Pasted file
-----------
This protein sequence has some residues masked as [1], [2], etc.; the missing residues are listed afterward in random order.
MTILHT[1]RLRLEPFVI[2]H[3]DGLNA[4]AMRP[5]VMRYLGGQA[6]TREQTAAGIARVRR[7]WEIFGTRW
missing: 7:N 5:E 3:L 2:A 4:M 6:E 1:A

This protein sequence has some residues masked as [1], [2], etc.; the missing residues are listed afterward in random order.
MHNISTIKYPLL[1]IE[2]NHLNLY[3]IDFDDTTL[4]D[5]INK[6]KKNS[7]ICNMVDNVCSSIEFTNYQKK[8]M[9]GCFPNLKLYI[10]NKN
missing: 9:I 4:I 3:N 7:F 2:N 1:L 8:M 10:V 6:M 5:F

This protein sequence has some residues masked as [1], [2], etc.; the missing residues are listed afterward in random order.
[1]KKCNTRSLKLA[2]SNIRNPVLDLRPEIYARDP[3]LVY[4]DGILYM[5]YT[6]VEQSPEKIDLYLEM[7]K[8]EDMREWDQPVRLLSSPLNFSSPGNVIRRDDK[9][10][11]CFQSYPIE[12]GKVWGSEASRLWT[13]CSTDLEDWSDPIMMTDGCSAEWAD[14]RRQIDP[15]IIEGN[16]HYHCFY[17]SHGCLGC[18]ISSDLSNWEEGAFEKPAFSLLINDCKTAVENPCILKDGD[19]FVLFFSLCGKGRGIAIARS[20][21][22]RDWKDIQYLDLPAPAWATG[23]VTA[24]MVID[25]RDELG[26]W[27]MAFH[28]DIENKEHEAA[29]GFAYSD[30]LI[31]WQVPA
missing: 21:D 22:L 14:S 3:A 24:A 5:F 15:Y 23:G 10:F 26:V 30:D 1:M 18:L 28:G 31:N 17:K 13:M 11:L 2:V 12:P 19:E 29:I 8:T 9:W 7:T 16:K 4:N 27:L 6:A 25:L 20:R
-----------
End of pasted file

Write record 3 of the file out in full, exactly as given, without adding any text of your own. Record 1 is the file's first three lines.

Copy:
This protein sequence has some residues masked as [1], [2], etc.; the missing residues are listed afterward in random order.
[1]KKCNTRSLKLA[2]SNIRNPVLDLRPEIYARDP[3]LVY[4]DGILYM[5]YT[6]VEQSPEKIDLYLEM[7]K[8]EDMREWDQPVRLLSSPLNFSSPGNVIRRDDK[9][10][11]CFQSYPIE[12]GKVWGSEASRLWT[13]CSTDLEDWSDPIMMTDGCSAEWAD[14]RRQIDP[15]IIEGN[16]HYHCFY[17]SHGCLGC[18]ISSDLSNWEEGAFEKPAFSLLINDCKTAVENPCILKDGD[19]FVLFFSLCGKGRGIAIARS[20][21][22]RDWKDIQYLDLPAPAWATG[23]VTA[24]MVID[25]RDELG[26]W[27]MAFH[28]DIENKEHEAA[29]GFAYSD[30]LI[31]WQVPA
missing: 21:D 22:L 14:S 3:A 24:A 5:F 15:Y 23:G 10:F 26:V 30:D 1:M 18:L 28:G 31:N 17:K 13:M 11:L 2:V 12:P 19:E 29:I 8:T 9:W 7:T 16:K 4:N 27:L 6:A 25:L 20:R